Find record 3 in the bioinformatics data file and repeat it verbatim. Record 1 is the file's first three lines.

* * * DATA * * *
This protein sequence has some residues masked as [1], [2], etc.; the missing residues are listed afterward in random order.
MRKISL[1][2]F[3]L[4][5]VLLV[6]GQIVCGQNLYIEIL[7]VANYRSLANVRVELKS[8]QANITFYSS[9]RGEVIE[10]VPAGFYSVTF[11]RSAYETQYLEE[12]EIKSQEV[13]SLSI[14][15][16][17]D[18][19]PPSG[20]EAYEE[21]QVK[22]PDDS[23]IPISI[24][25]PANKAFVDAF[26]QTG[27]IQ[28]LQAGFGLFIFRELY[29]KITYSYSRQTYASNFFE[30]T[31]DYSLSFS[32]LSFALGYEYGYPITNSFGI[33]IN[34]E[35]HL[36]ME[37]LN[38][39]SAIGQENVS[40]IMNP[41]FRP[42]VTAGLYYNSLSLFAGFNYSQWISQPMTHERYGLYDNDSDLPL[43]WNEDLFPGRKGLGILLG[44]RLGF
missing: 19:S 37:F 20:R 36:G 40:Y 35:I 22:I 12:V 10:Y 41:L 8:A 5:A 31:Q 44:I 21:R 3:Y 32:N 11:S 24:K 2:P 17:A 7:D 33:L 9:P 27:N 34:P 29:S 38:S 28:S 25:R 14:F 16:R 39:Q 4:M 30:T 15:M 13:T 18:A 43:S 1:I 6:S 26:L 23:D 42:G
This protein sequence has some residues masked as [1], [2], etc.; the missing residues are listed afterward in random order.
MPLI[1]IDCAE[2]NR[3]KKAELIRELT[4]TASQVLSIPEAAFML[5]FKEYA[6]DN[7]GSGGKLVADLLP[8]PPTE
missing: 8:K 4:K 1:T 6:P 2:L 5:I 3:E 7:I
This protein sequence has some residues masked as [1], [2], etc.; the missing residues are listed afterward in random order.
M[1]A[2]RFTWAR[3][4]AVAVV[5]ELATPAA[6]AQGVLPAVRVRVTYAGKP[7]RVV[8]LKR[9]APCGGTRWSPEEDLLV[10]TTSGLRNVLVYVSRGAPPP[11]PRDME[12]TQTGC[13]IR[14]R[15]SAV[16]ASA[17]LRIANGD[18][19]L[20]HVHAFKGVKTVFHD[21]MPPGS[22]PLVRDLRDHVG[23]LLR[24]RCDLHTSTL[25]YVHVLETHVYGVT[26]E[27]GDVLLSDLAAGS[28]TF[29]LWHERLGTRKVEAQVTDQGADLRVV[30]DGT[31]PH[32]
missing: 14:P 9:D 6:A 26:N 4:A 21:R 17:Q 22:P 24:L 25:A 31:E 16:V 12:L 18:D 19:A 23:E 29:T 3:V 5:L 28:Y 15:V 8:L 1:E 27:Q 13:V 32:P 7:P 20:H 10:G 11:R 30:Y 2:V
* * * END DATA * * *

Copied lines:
This protein sequence has some residues masked as [1], [2], etc.; the missing residues are listed afterward in random order.
M[1]A[2]RFTWAR[3][4]AVAVV[5]ELATPAA[6]AQGVLPAVRVRVTYAGKP[7]RVV[8]LKR[9]APCGGTRWSPEEDLLV[10]TTSGLRNVLVYVSRGAPPP[11]PRDME[12]TQTGC[13]IR[14]R[15]SAV[16]ASA[17]LRIANGD[18][19]L[20]HVHAFKGVKTVFHD[21]MPPGS[22]PLVRDLRDHVG[23]LLR[24]RCDLHTSTL[25]YVHVLETHVYGVT[26]E[27]GDVLLSDLAAGS[28]TF[29]LWHERLGTRKVEAQVTDQGADLRVV[30]DGT[31]PH[32]
missing: 14:P 9:D 6:A 26:N 4:A 21:R 17:Q 22:P 24:L 25:A 31:E 16:V 12:L 18:D 19:A 23:E 29:T 3:V 5:L 28:Y 15:V 8:L 1:E 27:Q 13:V 32:P 7:P 20:H 10:G 11:R 30:Y 2:V